She didn’t finish the sentence. The mother in the doorway had moved faster than Aaron had ever seen her move. She grabbed a nearby vase, a hideous, mundane piece that Aaron had used as the container that he gave her flowers in last mother’s day, and smashed it into the other mother’s face. The other mother staggered backwards and fell to the ground, and shot a fiery glare at the mother standing above her. The other mother’s face contorted horribly for a brief moment before her mother’s face tore itself apart, and her jaw split outward, fanning fleshy-webs about her mouth, and revealing countless rows of razor teeth.
Aaron ran. He was in the other room before the other mother was off the ground. He heard one mother screaming in terror, and the other mother hissing violently, but neither had followed him. He panicked for a brief moment, utterly unable to determine what he should do. Quickly though, he composed himself, and darted for the kitchen, where he threw open the pantry doors and ducked into it. He wasn’t quite as small as he was when he used to play hide-and-seek with his father, but he was still able to squeeze under the lowest shelf and almost entirely conceal himself behind a bag of cat food.
He heard could still hear the two mothers struggling in the foyer, the tumbling and crashing of a violent brawl. Frequently, shrieks pierced the air and echoed through the house. They were loud, and inhuman, but he couldn’t tell which mother they came from, and he couldn’t tell if they were cries of anger or pain. Suddenly, he hears a loud swish, a wet schlick, a tumble, and a furious scuttling, then silence. Aaron couldn’t even breath. He didn’t dare breathe.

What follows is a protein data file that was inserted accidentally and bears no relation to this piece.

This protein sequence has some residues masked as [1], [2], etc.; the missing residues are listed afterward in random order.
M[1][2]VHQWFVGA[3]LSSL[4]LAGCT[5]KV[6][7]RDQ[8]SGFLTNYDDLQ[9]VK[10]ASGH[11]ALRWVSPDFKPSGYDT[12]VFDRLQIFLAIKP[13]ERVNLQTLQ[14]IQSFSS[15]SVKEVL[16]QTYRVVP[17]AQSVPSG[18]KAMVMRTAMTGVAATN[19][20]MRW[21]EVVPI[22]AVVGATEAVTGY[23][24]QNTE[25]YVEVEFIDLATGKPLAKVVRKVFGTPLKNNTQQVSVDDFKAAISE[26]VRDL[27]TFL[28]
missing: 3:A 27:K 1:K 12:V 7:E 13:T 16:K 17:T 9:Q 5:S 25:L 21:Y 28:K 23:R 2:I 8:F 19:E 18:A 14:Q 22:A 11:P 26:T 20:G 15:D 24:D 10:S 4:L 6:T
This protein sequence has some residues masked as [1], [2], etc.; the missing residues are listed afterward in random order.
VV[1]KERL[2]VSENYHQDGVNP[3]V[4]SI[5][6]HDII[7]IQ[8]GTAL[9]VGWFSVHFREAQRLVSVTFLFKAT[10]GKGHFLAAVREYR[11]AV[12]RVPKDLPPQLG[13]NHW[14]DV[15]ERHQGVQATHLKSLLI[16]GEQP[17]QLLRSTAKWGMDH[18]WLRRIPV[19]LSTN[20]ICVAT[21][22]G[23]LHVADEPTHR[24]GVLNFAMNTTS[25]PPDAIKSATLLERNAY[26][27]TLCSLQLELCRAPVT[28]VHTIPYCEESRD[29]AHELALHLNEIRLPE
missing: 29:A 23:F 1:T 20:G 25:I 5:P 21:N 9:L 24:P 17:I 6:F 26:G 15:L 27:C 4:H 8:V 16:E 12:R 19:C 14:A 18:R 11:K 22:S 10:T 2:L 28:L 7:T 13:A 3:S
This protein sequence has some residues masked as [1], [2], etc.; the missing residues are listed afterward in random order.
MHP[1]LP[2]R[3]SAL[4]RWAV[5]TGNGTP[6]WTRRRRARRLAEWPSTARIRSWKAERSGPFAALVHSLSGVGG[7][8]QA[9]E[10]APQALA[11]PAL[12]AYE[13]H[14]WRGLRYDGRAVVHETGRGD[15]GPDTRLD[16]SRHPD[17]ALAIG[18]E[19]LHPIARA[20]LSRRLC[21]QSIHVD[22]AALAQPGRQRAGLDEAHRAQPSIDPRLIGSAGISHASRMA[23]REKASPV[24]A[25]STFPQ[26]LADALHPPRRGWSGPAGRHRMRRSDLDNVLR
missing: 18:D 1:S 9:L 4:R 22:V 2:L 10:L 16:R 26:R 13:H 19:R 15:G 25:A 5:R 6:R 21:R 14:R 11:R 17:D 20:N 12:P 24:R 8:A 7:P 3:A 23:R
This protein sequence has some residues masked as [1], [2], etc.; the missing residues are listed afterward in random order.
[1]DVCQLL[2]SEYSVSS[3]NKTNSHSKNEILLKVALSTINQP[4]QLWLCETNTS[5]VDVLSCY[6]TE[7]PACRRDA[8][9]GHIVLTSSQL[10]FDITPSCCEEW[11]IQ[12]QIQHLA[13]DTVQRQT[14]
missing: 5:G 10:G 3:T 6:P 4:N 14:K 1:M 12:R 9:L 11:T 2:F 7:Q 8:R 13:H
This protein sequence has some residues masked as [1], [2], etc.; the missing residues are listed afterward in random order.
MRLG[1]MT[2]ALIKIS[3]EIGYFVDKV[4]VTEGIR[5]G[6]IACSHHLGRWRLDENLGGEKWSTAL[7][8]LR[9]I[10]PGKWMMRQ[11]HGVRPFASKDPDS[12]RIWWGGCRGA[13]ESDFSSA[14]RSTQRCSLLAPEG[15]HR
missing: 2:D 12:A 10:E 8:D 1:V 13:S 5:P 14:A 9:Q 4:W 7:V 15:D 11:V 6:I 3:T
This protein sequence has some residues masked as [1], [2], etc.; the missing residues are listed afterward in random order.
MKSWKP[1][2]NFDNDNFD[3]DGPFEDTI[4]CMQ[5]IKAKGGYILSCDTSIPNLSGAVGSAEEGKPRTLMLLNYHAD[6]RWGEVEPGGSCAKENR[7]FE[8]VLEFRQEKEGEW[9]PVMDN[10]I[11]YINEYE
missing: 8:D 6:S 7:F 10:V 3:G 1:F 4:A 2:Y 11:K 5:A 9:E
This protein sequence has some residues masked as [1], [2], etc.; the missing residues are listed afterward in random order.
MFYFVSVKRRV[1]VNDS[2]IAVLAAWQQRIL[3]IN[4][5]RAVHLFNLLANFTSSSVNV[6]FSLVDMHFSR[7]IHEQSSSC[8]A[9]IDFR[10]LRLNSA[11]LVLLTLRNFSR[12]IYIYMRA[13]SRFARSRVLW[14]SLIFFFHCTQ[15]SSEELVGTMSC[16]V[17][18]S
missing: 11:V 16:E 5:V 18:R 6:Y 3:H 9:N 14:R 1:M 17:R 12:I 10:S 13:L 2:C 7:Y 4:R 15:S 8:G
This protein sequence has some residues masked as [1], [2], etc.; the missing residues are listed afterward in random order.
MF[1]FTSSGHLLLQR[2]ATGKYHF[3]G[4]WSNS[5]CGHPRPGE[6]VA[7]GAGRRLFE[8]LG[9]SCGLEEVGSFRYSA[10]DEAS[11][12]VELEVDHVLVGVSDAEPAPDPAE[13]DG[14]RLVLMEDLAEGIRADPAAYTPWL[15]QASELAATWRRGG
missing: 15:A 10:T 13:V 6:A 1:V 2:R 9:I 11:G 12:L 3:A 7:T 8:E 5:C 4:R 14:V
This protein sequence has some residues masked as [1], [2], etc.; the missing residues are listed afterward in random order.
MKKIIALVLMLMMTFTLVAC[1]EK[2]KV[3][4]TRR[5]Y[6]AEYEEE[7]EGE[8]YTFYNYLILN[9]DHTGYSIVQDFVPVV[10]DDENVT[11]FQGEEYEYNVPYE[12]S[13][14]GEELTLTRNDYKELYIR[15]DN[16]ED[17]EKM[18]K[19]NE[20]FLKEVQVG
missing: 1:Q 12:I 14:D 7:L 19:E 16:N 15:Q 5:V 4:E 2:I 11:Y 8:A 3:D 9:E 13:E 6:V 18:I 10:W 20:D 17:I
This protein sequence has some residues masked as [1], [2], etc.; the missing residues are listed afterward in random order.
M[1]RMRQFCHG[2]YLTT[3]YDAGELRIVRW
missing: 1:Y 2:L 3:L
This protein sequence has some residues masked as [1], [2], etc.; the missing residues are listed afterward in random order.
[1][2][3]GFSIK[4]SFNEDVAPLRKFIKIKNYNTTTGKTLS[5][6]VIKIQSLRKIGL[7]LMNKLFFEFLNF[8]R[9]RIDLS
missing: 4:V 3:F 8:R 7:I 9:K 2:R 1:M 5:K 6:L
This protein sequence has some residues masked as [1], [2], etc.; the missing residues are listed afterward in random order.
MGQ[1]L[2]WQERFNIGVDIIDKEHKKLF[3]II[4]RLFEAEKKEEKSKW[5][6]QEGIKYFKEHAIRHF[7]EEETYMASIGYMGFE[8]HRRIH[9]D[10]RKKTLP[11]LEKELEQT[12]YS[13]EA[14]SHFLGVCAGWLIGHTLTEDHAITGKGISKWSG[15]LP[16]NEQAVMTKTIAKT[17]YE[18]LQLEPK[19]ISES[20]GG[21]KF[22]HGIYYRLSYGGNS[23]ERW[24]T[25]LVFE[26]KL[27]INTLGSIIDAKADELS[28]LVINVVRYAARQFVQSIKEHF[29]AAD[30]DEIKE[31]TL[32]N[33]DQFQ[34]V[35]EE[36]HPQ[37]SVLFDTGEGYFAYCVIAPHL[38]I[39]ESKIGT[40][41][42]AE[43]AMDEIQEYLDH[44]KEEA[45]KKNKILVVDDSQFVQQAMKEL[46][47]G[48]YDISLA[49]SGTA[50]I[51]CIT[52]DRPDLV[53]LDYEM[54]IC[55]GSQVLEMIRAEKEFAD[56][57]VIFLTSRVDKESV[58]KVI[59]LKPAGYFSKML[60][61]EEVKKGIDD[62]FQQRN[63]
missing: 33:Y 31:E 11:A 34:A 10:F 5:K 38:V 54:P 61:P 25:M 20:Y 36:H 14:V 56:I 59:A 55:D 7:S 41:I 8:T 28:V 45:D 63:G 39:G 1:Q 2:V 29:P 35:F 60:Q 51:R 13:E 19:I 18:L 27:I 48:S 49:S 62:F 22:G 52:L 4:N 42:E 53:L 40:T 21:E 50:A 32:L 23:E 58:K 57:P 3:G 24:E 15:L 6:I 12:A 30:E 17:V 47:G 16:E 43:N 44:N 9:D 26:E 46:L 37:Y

“Aaron?” one of the mother’s voice floated through the house, “Aaron, I know you’re scared of me, and I’m sorry for that… I didn’t mean to scare you. Aaron, I don’t want to hurt you…” the voice drifted from the kitchen back to the foyer. “I love you, Aaron, I would never hurt you. I love you very much, and I’ve been watching you for a long time,” it said, “and I’ve been watching your negligent mother ignore and reject you. I knew it was hurting you and… and I just thought maybe I could be a better mother to you. You would never have to know. I didn’t mean for it to happen like this, your mother wasn’t supposed to come home until you were in bed. You would never have to know…” The voice sounded far away now, on the other side of the house, but Aaron knew it was looking for him, and would come closer. Vaguely, he heard sobbing coming from the living room.
“Aaron— please— please don’t— listen to it!” his mother choked out between great heaving sobs. “I know… I know I haven’t been—” she took a deep, raspy breath, “around as much— as much as I should have been. I know I’ve ignored you, and for that I’m sorry… I’m so sorry, but please! Don’t listen to this thing! I’ll be a better mother, I swear I will baby… But this thing…” she suddenly became very quietly, “It wants to kill me, Aaron, don’t let it kill me.”
The sun had set by now, but the light still remained, and is shot crimson-orange daggers of light between the blinds, illuminating the dark house with sparse, deep-red wounds of brightness that cut their way through the rooms. Aaron pushed the door to the pantry open slowly, and crawled out. Creeping and ever-so-cautious, he made his way over to the living room, where he found both of his mothers waiting. One standing in the threshold, the other cowering against the fireplace, a deep cut across her face.
“Look,” the mother in the threshold said, shakily, pointing at the other mother, “That’s the cut that the vase caused. She’s the fake, come here Aaron,” her face was tear-streaked and her eyes glinted somberly in the dim light. Aaron hesitated.